Low retransplantation rate tied to increased mortality in recurring autoimmune hepatitis
The low rate of retransplantation in patients with recurring autoimmune hepatitis (AIH) is partly to blame for the greater post-transplant mortality in this population compared with other autoimmune liver disease, suggests a recent study.
Autoimmune liver diseases, such as primary biliary cholangitis (PBC), primary sclerosing cholangitis (PSC), and AIH, generally have favourable post-transplant outcomes, with prior studies showing that the risk of disease recurrence is similar in AIH and PSC. In addition, the latter is known to require more retransplantation than PBC.
The investigators compared post-transplant graft survival and the need for retransplant in AIH compared with other autoimmune liver diseases using Cox regression, as well as competing risk analyses using the United Network for Organ Sharing database.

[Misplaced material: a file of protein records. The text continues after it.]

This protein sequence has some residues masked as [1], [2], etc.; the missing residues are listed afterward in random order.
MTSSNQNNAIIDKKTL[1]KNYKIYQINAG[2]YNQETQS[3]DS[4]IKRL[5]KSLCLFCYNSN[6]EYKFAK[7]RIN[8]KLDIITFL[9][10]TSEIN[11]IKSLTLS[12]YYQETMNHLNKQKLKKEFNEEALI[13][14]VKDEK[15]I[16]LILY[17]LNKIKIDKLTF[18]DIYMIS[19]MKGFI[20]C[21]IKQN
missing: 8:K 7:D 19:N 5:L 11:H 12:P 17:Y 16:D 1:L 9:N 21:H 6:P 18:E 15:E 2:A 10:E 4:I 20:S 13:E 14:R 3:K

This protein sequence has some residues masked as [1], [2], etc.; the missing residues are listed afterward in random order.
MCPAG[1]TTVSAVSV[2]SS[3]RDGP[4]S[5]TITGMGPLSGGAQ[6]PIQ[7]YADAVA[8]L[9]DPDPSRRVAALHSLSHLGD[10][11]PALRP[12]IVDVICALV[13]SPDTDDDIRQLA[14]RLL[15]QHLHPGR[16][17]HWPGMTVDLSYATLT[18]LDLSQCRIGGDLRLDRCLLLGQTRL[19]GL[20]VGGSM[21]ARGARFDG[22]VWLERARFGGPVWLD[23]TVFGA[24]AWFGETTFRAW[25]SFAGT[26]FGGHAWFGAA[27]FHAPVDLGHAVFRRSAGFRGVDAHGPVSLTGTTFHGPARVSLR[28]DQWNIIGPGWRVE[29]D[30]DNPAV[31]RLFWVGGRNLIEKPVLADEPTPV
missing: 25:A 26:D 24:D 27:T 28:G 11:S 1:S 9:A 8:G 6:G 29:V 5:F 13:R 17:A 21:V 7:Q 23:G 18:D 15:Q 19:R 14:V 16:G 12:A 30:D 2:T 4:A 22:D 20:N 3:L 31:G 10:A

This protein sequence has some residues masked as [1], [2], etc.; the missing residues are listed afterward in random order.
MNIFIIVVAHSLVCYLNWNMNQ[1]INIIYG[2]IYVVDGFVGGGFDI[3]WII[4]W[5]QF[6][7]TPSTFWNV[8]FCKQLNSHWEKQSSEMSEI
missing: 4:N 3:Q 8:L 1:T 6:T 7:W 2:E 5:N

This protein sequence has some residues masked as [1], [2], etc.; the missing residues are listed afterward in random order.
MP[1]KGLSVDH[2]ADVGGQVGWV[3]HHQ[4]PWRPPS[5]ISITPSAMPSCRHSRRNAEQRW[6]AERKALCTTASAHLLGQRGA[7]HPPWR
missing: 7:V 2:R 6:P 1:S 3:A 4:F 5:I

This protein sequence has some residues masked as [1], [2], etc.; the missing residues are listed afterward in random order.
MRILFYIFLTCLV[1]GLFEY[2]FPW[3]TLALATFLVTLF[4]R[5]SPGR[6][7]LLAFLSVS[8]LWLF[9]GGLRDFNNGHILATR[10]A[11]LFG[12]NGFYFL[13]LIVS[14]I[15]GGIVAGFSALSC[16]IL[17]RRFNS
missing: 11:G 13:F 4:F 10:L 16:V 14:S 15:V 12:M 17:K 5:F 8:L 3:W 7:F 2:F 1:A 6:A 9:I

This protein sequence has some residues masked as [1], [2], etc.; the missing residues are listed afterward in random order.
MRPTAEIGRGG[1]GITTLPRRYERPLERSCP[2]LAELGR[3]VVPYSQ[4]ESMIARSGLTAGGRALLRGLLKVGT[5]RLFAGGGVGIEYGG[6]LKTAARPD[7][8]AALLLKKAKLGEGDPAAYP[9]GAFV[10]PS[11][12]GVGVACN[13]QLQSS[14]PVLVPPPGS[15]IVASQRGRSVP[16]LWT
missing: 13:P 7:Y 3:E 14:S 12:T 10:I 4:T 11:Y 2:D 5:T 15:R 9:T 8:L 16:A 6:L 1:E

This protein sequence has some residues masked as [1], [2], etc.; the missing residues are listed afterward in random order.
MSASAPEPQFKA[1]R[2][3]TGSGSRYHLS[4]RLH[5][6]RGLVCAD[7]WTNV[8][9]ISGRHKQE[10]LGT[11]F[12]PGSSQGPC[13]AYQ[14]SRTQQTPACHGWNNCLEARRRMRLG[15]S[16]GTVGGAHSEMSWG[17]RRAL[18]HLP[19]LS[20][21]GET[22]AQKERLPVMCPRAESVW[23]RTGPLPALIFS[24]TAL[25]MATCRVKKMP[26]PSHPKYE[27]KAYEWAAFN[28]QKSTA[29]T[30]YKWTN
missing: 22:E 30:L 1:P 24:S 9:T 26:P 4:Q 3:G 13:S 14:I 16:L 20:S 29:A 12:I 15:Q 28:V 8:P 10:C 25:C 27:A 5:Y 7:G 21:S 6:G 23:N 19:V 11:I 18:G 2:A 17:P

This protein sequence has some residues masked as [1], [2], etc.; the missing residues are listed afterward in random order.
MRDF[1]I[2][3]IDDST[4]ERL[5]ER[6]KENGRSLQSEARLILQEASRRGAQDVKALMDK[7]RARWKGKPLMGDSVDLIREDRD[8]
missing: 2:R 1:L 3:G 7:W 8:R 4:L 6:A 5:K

After controlling for potential confounders, AIH was found to significantly correlate with lower graft survival than PBC (hazard ratio [HR], 0.86, 95 percent confidence interval [CI], 0.77–0.96) and PSC (HR, 0.89, 95 percent CI, 0.8–0.99), which was primarily driven by post-transplant death.
Competing risk analysis also revealed a higher risk of death with AIH compared with PBC (subdistribution HR, 0.79, 95 percent CI, 0.7–0.89) and PSC (subdistribution HR, 0.72, 95 percent CI, 0.64–0.82). In addition, AIH was associated with a lower risk of retransplant than PSC (subdistribution HR, 1.48, 95 percent CI, 1.19–1.8).
A recent population-based prospective study found a significantly higher incidence of AIH from 2014–2016 than 2008–2010, while incidences of PBC and PSC remained the same over the same period. [Clin Gastroenterol Hepatol 2020;doi:10.1016/j.cgh.2020.05.061]